New helpline for kids in sport who feel they’ve been abused or harassed

CBC Kids News • Published 2019-03-15 06:00

The announcement comes after a CBC investigation

There is now a way for kids to get help help if they think they have been victims of abuse in sports.

A new free helpline is available for kids to call or text any time of day or night.

On Wednesday, Kirsty Duncan, the federal minister of science and sport, made the announcement. It came a month after a CBC News and Sports investigation.

The helpline is for victims and witnesses of abuse in sports.

Want to reach someone at the Canadian Sport Helpline ?
Call or text 1-888-83-SPORT
Email info@abuse-free-sport.ca
Someone is available every day between 8 a.m. and 8 p.m. ET.

It’s confidential, which means that you don’t have to share your name or any personal information.

If you call the helpline, you will get advice on what you can do.

You will also get information on who can help.

A separate investigation unit has also been established so that experts can look into any matters related to abuse or harassment in sports.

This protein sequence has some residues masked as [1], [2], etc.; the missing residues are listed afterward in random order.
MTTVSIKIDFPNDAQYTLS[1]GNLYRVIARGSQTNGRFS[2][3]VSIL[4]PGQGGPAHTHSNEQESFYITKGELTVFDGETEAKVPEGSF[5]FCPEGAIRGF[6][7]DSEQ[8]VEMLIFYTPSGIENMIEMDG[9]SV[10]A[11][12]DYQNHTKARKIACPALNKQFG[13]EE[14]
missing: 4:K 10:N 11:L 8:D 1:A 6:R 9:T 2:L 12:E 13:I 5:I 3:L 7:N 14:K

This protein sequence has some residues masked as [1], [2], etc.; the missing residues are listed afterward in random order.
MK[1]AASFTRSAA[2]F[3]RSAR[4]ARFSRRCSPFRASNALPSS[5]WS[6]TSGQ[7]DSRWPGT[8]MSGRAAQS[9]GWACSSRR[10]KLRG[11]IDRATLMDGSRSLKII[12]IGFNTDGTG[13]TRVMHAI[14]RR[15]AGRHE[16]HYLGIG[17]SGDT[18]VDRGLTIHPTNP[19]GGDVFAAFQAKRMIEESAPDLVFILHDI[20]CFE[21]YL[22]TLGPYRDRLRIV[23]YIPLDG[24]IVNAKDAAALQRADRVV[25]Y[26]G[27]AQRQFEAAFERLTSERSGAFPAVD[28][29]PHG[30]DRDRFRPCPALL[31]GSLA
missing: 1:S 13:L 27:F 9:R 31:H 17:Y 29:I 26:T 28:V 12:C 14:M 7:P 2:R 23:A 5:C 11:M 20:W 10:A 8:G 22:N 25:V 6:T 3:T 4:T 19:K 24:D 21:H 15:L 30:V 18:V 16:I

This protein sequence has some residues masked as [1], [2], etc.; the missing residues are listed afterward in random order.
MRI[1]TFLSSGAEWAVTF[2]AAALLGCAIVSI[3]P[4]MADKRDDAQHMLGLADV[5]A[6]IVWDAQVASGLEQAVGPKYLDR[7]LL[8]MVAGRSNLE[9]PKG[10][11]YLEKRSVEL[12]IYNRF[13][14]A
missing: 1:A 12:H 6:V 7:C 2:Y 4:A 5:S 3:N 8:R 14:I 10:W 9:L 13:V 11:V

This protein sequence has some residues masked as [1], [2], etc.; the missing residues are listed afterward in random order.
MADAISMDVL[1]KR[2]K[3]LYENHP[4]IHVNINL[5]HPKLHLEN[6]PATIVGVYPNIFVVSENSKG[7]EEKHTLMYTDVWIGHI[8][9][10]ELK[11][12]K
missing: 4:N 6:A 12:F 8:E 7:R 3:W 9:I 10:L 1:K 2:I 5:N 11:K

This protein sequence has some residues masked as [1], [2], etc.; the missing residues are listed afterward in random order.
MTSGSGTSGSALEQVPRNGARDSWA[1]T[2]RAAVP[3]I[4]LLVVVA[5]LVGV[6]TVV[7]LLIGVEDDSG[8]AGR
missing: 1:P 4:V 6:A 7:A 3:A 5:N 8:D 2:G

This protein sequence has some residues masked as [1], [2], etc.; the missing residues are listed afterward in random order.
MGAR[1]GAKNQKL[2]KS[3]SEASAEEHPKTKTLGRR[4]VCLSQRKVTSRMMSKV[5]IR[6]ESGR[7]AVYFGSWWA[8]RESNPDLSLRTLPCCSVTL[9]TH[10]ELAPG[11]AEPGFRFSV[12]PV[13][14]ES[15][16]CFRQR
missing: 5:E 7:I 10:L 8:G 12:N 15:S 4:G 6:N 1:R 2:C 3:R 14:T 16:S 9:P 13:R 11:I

Why is the government doing this?

Abuse in sports has become a big problem in Canada, CBC Kids News has learned.

In the past 20 years, more than 200 coaches were convicted in cases involving more than 600 victims, the CBC News and Sports investigation revealed.

Part of the problem is that each sport organization across the country is run independently and kids don’t know who to talk to if they feel they have been victims.

Former Olympic skier Allison Forsyth said athletes need a place to go to report incidents of abuse. (CBC)

Allison Forsyth, a former Olympic alpine skier, was a victim of sexual abuse.

“Athletes ... need somewhere to be able to report these situations where they will not only be investigated ... but they will also be taken seriously.”.

Forsyth said that athletes don’t always know what is legal and this helpline can help with that.

Read more about our original story here and check out the video presented by CBC Kids News contributor, Callie Lane:

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